Diet wars turn family feud

Why the Times's Gina Kolata has it out for the Times's Gary Taubes

Gary Taubes is one of the most interesting health writers in the country. He is an exhaustive researcher, an astute critic of experimental methodology, a historian of science and influential polemicist. But he can’t catch a break from Gina Kolata. This is awkward, because they both write for the same paper.

That’s one conclusion to be drawn after a discordant sequence of New York Times articles about a Harvard dietary trial last month. In late June, Taubes reported for the Sunday Opinion page on a comparison of three diets and their effects on how quickly people burn calories. The study found that what you eat—the bad guy here being carbohydrates—very likely has more to do with whether you get fat than how much you eat. Taubes, who has argued this point for years, called the results “remarkable.”

Eight days later, Kolata filed a dismissive Q&A with a retired Rockefeller University dietary researcher who purported to undermine everything he had written. The interview did not mention Taubes by name, but it’s not hard to see that he was the real subject. Flip, overconfident, underreported, for those of you who might wonder what it looks like when the science desk at the Times becomes a mean girl, this was your daily time-waster. If something about the would-be kneecapping seemed familiar, it’s because Kolata tried it once before, following the publication of Taubes seminal 2007 book, Good Calories, Bad Calories. Watching the second installment of this hazing, you really want to ask: Will someone please tell the Times that the diet wars are all but over?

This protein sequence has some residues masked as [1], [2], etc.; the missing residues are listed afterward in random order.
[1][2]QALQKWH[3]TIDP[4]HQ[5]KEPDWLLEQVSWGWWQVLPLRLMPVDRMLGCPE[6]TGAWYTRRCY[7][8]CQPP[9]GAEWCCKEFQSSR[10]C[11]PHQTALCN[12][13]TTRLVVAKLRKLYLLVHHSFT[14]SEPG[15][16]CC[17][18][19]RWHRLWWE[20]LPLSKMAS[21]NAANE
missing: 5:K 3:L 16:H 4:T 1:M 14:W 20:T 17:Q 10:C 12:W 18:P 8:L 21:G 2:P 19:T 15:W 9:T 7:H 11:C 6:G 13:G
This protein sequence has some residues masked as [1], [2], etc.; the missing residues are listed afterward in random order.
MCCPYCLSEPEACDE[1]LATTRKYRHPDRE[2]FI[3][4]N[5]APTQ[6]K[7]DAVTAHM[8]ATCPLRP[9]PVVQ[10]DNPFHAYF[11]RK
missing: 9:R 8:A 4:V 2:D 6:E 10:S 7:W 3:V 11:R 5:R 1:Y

This month marked the 10th anniversary of “What If It’s all Been a Big Fat Lie?” a provocative New York Times Magazine piece that changed Taubes’ life and very likely changed yours as well, or at least the comfort with which you regard that low-fat muffin in the coffee shop. In the 8,000-word, July 7, 2002 cover story, Taubes launched a withering critique of the conventional wisdom concerning the causes of obesity. He chronicled a 30-year history of research shortcuts, academic tribalism, and dietary politics behind the argument implicating dietary fat and excess calories in obesity. He argued against saturated fat as a cause of heart disease, blamed the obesity epidemic on low-fat eating, and suggested a return to what was, in fact, an older way of thinking—that carbohydrates are the problem in the American diet.